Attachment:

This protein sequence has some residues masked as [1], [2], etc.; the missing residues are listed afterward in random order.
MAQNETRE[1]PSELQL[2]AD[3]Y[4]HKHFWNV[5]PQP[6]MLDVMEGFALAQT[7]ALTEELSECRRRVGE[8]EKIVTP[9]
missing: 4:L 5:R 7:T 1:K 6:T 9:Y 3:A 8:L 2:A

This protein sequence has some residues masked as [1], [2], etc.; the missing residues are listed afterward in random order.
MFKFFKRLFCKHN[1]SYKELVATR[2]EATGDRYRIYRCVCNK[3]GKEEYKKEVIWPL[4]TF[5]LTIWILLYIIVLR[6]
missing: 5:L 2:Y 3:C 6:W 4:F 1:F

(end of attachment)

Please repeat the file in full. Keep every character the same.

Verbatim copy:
This protein sequence has some residues masked as [1], [2], etc.; the missing residues are listed afterward in random order.
MAQNETRE[1]PSELQL[2]AD[3]Y[4]HKHFWNV[5]PQP[6]MLDVMEGFALAQT[7]ALTEELSECRRRVGE[8]EKIVTP[9]
missing: 4:L 5:R 7:T 1:K 6:T 9:Y 3:A 8:L 2:A

This protein sequence has some residues masked as [1], [2], etc.; the missing residues are listed afterward in random order.
MFKFFKRLFCKHN[1]SYKELVATR[2]EATGDRYRIYRCVCNK[3]GKEEYKKEVIWPL[4]TF[5]LTIWILLYIIVLR[6]
missing: 5:L 2:Y 3:C 6:W 4:F 1:F